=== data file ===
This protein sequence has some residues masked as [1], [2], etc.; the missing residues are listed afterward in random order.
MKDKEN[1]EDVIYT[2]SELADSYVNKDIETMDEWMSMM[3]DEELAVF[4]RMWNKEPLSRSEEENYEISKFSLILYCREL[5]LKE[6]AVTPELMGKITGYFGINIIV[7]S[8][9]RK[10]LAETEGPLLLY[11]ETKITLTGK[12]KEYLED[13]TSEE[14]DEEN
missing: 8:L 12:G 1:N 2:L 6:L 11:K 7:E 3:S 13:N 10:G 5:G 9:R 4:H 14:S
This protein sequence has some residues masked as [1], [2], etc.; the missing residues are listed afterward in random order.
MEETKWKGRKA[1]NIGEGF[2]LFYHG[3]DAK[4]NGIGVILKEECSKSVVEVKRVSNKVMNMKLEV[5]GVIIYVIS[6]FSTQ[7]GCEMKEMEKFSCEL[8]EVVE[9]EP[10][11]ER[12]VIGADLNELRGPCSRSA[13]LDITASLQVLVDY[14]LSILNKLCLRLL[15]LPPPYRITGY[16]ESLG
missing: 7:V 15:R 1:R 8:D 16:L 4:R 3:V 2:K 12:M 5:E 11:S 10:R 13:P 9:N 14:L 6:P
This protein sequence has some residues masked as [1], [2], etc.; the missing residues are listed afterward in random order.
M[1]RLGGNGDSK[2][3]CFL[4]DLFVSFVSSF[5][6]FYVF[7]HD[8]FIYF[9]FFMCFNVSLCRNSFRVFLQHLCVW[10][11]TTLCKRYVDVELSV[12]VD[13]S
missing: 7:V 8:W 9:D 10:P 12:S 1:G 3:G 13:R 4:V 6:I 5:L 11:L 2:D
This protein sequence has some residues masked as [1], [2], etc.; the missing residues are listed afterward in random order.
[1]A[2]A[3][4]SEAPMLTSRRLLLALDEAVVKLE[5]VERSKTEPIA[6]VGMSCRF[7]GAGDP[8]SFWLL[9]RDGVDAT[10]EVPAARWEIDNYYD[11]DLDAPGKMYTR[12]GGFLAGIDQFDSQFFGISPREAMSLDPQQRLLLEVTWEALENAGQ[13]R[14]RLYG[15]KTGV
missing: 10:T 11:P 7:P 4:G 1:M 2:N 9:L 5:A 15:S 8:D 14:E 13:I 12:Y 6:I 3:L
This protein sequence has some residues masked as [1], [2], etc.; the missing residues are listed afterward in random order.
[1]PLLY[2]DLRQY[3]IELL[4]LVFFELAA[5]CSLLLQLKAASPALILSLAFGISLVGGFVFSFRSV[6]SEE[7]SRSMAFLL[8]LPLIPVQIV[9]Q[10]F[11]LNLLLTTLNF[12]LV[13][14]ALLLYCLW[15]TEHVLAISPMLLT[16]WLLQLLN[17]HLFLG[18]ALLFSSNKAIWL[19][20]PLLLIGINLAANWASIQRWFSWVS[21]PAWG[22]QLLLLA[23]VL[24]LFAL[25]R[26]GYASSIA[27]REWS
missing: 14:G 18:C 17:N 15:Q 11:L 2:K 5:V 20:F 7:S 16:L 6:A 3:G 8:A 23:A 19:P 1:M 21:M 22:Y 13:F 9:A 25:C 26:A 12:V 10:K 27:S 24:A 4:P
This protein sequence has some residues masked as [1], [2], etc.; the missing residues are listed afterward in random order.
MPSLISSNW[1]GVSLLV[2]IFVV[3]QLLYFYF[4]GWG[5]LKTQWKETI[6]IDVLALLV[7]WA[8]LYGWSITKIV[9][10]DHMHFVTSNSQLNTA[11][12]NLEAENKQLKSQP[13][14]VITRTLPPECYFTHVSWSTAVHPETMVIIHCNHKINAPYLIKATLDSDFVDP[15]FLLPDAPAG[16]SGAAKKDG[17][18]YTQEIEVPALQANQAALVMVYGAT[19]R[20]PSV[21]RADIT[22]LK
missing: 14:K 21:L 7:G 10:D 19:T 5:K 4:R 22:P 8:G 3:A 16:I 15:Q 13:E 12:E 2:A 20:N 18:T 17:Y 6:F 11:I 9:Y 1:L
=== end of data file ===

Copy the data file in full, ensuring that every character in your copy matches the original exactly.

This protein sequence has some residues masked as [1], [2], etc.; the missing residues are listed afterward in random order.
MKDKEN[1]EDVIYT[2]SELADSYVNKDIETMDEWMSMM[3]DEELAVF[4]RMWNKEPLSRSEEENYEISKFSLILYCREL[5]LKE[6]AVTPELMGKITGYFGINIIV[7]S[8][9]RK[10]LAETEGPLLLY[11]ETKITLTGK[12]KEYLED[13]TSEE[14]DEEN
missing: 8:L 12:G 1:N 2:L 6:L 11:K 7:E 3:S 13:N 10:G 5:G 9:R 4:H 14:S
This protein sequence has some residues masked as [1], [2], etc.; the missing residues are listed afterward in random order.
MEETKWKGRKA[1]NIGEGF[2]LFYHG[3]DAK[4]NGIGVILKEECSKSVVEVKRVSNKVMNMKLEV[5]GVIIYVIS[6]FSTQ[7]GCEMKEMEKFSCEL[8]EVVE[9]EP[10][11]ER[12]VIGADLNELRGPCSRSA[13]LDITASLQVLVDY[14]LSILNKLCLRLL[15]LPPPYRITGY[16]ESLG
missing: 7:V 15:R 1:R 8:D 16:L 4:R 3:V 2:K 12:M 5:E 11:S 10:R 13:P 9:N 14:L 6:P
This protein sequence has some residues masked as [1], [2], etc.; the missing residues are listed afterward in random order.
M[1]RLGGNGDSK[2][3]CFL[4]DLFVSFVSSF[5][6]FYVF[7]HD[8]FIYF[9]FFMCFNVSLCRNSFRVFLQHLCVW[10][11]TTLCKRYVDVELSV[12]VD[13]S
missing: 7:V 8:W 9:D 10:P 12:S 1:G 3:G 13:R 4:V 6:I 5:L 11:L 2:D
This protein sequence has some residues masked as [1], [2], etc.; the missing residues are listed afterward in random order.
[1]A[2]A[3][4]SEAPMLTSRRLLLALDEAVVKLE[5]VERSKTEPIA[6]VGMSCRF[7]GAGDP[8]SFWLL[9]RDGVDAT[10]EVPAARWEIDNYYD[11]DLDAPGKMYTR[12]GGFLAGIDQFDSQFFGISPREAMSLDPQQRLLLEVTWEALENAGQ[13]R[14]RLYG[15]KTGV
missing: 10:T 11:P 7:P 4:G 1:M 2:N 9:L 5:A 15:S 8:D 14:E 13:I 12:Y 6:I 3:L
This protein sequence has some residues masked as [1], [2], etc.; the missing residues are listed afterward in random order.
[1]PLLY[2]DLRQY[3]IELL[4]LVFFELAA[5]CSLLLQLKAASPALILSLAFGISLVGGFVFSFRSV[6]SEE[7]SRSMAFLL[8]LPLIPVQIV[9]Q[10]F[11]LNLLLTTLNF[12]LV[13][14]ALLLYCLW[15]TEHVLAISPMLLT[16]WLLQLLN[17]HLFLG[18]ALLFSSNKAIWL[19][20]PLLLIGINLAANWASIQRWFSWVS[21]PAWG[22]QLLLLA[23]VL[24]LFAL[25]R[26]GYASSIA[27]REWS
missing: 14:G 18:C 17:N 15:Q 11:L 2:K 5:V 20:F 7:S 16:L 6:A 3:G 8:A 23:A 19:P 1:M 21:M 22:Y 13:F 9:A 25:C 26:A 12:V 10:K 27:S 24:A 4:P
This protein sequence has some residues masked as [1], [2], etc.; the missing residues are listed afterward in random order.
MPSLISSNW[1]GVSLLV[2]IFVV[3]QLLYFYF[4]GWG[5]LKTQWKETI[6]IDVLALLV[7]WA[8]LYGWSITKIV[9][10]DHMHFVTSNSQLNTA[11][12]NLEAENKQLKSQP[13][14]VITRTLPPECYFTHVSWSTAVHPETMVIIHCNHKINAPYLIKATLDSDFVDP[15]FLLPDAPAG[16]SGAAKKDG[17][18]YTQEIEVPALQANQAALVMVYGAT[19]R[20]PSV[21]RADIT[22]LK
missing: 14:K 21:L 7:G 10:D 19:T 5:K 4:R 22:P 8:G 3:A 16:I 15:Q 13:E 12:E 2:A 20:N 18:T 17:Y 6:F 11:I 9:Y 1:L